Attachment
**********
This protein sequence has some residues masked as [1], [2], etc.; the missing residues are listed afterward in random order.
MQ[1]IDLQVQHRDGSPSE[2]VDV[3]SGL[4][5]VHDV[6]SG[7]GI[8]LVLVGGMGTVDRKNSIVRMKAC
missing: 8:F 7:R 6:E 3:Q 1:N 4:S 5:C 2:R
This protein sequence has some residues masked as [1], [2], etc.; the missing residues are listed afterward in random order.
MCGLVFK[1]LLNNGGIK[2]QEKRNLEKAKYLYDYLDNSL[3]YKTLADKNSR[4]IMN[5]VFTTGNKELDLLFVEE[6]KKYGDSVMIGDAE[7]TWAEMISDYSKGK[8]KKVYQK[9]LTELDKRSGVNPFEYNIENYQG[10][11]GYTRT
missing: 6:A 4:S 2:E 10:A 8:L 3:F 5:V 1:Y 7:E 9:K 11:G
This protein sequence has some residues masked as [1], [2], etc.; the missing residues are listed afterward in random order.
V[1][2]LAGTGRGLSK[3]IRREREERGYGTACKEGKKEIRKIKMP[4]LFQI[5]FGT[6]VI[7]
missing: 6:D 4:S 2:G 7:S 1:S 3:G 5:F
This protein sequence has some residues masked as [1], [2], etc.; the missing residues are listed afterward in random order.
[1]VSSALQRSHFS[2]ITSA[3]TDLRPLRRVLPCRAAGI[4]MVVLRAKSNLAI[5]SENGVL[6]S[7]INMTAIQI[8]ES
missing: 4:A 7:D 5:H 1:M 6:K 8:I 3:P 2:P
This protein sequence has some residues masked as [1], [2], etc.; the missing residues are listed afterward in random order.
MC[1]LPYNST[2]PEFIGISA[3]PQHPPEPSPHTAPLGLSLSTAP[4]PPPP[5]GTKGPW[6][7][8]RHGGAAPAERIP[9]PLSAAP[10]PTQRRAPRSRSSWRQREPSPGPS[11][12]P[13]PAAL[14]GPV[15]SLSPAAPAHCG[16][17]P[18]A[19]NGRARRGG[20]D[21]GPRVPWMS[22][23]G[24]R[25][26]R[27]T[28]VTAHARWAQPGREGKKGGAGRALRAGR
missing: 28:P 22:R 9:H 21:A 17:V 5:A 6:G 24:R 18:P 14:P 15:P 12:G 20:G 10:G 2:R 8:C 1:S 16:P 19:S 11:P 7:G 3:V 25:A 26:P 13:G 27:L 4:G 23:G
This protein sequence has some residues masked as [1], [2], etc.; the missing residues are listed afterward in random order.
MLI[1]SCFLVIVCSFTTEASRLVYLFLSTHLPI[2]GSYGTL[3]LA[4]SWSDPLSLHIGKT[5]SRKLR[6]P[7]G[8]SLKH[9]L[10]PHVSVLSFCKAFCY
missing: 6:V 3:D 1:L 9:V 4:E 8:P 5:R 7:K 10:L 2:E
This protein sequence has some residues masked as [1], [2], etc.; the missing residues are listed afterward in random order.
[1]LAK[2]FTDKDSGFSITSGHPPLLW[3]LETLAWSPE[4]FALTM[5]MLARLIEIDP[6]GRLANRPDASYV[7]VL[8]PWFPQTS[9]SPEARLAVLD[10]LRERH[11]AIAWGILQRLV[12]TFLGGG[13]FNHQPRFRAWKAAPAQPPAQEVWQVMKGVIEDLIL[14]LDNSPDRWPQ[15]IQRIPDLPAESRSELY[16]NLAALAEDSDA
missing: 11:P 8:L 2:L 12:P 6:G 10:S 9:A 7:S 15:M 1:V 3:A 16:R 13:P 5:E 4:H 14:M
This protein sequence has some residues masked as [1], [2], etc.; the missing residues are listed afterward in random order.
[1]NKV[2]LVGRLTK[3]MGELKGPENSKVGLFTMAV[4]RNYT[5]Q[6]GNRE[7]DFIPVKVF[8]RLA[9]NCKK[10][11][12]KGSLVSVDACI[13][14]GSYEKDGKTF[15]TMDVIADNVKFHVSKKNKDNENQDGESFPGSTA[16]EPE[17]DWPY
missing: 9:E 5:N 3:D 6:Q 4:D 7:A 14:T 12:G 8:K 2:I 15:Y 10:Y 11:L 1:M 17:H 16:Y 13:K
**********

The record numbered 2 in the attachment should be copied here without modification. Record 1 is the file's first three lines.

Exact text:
This protein sequence has some residues masked as [1], [2], etc.; the missing residues are listed afterward in random order.
MCGLVFK[1]LLNNGGIK[2]QEKRNLEKAKYLYDYLDNSL[3]YKTLADKNSR[4]IMN[5]VFTTGNKELDLLFVEE[6]KKYGDSVMIGDAE[7]TWAEMISDYSKGK[8]KKVYQK[9]LTELDKRSGVNPFEYNIENYQG[10][11]GYTRT
missing: 6:A 4:S 2:E 10:A 8:L 3:F 5:V 1:Y 7:E 9:K 11:G